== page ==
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Making Sense of Data and Information in the Social Sector

Making Sense of Data and Information in the Social Sector

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New compendium of blog posts from Markets For Good captures discussion and debate around how to strengthen the “information infrastructure” of the social sector: “Selected Readings: Making Sense of Data and Information in the Social Sector.” Going forward, you can access this publication, in downloadable e-book format, directly from our homepage. (See the top right section entitled Markets For Good Publications) We’ve been fortunate to partner with the Stanford Social Innovation Review as our collaborative media sponsor for this book. You can read this post – and SSIR reader comments – on their blog here: SSIR.

Over the past several years, a set of organizations—including online giving platforms, nonprofit information providers, evaluators, philanthropic advisors, and volunteer connection platforms—has convened periodically to discuss how to improve the global philanthropic ecosystem. Called Markets for Good, this collective has included GuideStar, Charity Navigator, GlobalGiving, Kiva, VolunteerMatch, BBB Wise Giving Alliance, and many others.

In 2012, a team of collaborators saw an opportunity to develop a complementary online forum so that a broad range of organizations could access and participate in discussion about how to strengthen the social sector “information infrastructure”—the sector’s system for generating, sharing, and acting on data and information. In October of that year, Jeff Raikes, the CEO of the Bill & Melinda Gates Foundation, launched this site,, at the Social Capital Markets (SOCAP) conference.

Over the past 15 months, the site—supported by the Bill & Melinda Gates Foundation, the William and Flora Hewlett Foundation, and the progressive financial firm Liquidnet—has hosted a conversation that connects, aligns, and accelerates both long-standing and nascent efforts to strengthen the information infrastructure. We’ve had terrific guest contributors, thoughtful comments, and welcome challenges to the central question of how to best upgrade this infrastructure. A diverse range of people have contributed to the site, including nonprofit leaders, technologists, foundations, academics, evaluators, intermediaries, entrepreneurs, and business people—and the conversation has been better for it.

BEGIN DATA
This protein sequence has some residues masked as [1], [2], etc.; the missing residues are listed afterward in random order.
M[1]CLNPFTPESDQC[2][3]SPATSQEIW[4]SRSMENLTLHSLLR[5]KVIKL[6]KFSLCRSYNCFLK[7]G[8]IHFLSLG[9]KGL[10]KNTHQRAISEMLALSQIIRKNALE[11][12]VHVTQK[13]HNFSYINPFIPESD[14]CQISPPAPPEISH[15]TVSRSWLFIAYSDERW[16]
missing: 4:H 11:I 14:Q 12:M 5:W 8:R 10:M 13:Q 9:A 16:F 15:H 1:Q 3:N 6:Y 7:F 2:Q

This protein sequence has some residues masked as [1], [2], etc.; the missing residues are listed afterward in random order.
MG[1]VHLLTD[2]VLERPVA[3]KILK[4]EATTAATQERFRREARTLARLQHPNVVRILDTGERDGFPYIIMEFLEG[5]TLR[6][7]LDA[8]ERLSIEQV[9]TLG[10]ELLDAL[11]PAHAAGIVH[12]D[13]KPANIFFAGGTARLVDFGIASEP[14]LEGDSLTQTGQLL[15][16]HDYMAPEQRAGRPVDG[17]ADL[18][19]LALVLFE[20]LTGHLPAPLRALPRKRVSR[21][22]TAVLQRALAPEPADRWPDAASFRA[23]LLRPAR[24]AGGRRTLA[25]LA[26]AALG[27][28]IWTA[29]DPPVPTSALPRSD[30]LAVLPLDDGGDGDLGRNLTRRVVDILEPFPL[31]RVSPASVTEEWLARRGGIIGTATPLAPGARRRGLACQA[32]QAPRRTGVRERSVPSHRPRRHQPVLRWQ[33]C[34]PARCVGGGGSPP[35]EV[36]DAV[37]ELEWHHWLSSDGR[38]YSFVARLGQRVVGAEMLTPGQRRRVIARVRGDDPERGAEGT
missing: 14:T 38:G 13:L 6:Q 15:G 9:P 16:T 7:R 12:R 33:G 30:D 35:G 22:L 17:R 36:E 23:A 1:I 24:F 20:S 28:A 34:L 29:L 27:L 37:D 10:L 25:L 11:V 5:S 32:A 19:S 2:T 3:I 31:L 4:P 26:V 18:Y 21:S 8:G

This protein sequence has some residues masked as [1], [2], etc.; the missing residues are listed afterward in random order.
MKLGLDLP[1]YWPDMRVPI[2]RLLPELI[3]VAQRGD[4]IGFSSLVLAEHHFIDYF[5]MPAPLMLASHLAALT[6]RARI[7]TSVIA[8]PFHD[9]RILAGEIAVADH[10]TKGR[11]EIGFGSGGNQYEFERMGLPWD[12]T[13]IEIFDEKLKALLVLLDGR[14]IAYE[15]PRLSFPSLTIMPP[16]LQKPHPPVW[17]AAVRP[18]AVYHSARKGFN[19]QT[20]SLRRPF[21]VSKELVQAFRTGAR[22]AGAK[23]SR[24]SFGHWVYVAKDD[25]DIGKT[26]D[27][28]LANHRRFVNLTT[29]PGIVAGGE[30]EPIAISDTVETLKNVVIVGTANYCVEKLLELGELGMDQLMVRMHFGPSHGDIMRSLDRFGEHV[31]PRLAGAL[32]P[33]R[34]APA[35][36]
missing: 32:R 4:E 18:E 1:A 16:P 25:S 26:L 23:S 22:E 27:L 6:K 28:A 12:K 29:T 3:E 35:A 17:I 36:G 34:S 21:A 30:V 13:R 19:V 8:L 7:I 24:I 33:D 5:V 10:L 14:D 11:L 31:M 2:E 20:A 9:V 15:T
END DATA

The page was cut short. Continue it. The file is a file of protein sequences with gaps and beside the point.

To capture some of this discussion and debate, we developed Markets for Good Selected Readings: Making Sense of Data and Information in the Social Sector, which features a collection of posts from this blog.

We open the publication with an introduction by Jeff Raikes, which highlights the “continuing wave of efforts that will push our sector to achieve even greater impact.” Following Jeff’s letter, the Markets for Good Collaboration Team recaps the first 15 months of the campaign, and how it expects Markets for Good to evolve going forward. . We wanted to share this team’s view on’s progress, complementary offline efforts, and the way forward.

We then present 17 posts, chosen for their popularity with readers, topic diversity, and thought leadership. The posts and complementary authors’ updates provide a range of perspectives on the most critical data-related challenges facing the social sector and how we can address these challenges. Posts debate new and recurring hurdles such as capacity and capital constraints; how we can incorporate qualitative data, including stories and beneficiary insights, into data-driven decision processes; and big-, medium-, and small-data management.

You can access the e-book directly from our homepage. (See top right section entitled Markets For Good Publications). We invite you to read and download as we look forward to your perspectives on how the information infrastructure has strengthened in the past year and where opportunities exist to do more—so that foundations and nonprofits of all sizes have the information and knowledge that they need to do the best work possible. Share your comments on this compendium and to join the Markets for Good discussion in the coming months on our blog, Twitter, Facebook, LinkedIn, Vimeo, and Storify.